WATCH: Creator of ‘Black-ish’ Wants TV Shows to Bring Back the Word ‘Nigger’

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In its first season, ABC’s popular comedy series, “black-ish” delivered on a mission to raise awareness around various topics on race and family, and that objective hasn’t changed as the show gears up for a fall premiere. 

The show’s sophomore season will address topics including health care and other issues affecting the black community, as well as dialogue surrounding the use of “the n-word.”

Starting these types of conversations on primetime network television, says show creator Kenya Barris, can come with high risks and high rewards.

“There’s a lot of stuff that we’re going to cover, and I’m scared because you always want to tell good stories and you want to do it in a way to get people talking,” he told The Huffington Post. “But at the same time, some of those same stories are the ones that you sort of put into a corner and I hope that people are understanding and like the way that we’re doing it.”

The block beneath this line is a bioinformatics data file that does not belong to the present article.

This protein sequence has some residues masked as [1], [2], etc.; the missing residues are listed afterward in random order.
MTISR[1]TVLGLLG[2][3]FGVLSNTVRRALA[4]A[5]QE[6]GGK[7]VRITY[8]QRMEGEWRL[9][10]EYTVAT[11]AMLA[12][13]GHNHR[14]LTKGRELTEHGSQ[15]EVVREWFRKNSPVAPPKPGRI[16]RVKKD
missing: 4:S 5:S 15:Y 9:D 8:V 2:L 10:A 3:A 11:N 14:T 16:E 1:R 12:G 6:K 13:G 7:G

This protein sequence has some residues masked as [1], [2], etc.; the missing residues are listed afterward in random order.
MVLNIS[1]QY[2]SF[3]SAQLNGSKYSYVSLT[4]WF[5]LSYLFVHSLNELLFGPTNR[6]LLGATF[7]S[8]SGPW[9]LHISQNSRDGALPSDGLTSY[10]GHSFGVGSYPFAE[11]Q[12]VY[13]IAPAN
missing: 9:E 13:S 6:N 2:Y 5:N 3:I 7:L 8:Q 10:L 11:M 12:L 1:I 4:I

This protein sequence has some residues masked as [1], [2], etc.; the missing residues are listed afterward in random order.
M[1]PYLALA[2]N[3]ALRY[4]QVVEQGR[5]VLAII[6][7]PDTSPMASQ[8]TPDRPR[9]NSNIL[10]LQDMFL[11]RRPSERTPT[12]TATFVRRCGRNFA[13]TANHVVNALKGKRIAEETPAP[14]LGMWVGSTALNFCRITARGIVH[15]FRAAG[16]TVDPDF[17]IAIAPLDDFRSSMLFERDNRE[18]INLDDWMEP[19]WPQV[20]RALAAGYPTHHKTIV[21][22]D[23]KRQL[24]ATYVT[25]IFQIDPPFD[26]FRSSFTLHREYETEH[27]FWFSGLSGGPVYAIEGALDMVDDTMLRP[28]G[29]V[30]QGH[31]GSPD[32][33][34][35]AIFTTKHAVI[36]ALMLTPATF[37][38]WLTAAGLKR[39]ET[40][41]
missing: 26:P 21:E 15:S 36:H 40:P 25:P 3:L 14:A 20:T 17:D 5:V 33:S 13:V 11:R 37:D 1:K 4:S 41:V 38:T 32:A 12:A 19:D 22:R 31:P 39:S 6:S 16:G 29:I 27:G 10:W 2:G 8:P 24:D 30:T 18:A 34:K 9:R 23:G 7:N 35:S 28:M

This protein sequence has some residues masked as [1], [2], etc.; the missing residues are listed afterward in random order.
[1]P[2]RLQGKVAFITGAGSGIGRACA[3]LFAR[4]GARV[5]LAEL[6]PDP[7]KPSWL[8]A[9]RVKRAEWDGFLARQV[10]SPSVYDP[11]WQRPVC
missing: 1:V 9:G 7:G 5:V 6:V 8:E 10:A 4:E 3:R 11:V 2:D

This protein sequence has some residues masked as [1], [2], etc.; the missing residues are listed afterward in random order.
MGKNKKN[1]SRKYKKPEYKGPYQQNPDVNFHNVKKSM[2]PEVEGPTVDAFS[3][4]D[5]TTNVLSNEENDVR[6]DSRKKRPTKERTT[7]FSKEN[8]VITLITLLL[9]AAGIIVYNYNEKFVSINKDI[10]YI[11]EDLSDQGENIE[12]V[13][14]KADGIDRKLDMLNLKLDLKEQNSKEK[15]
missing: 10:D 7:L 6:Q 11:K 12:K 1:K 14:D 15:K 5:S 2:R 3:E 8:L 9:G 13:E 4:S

The second season premiere features scenes of the Johnson family attempting to dissect the usage of “the n-word,” which characters say and is bleeped in the scene above. Barris said he was previously apprehensive about highlighting the word on the show, but has since changed his mind and feels the premiere episode will be a good entry point to dissecting the term on television.

“One of the things that we hoped would take off [in season one] was topic-driven humor. So we are going to definitely try to talk about some topics that people talk about. In our premiere episode we talk about the N-word and we thought it would be a entry point into that subject in an interesting way to handle it and show different sides of the conversation.”

In fact, Barris likens his attempt to expanding dialogue around the word on network television similar to how legendary TV producer, Norman Lear once discussed race on black sitcoms. The Los Angeles native feels Lear’s approach to tackling race relations directly — with characters using the n-word — on shows like “Sanford and Son” and “The Jeffersons” during the 1970s is a void that’s missing from today’s lineup of shows.

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Source: Black Voices | Brennan Williams

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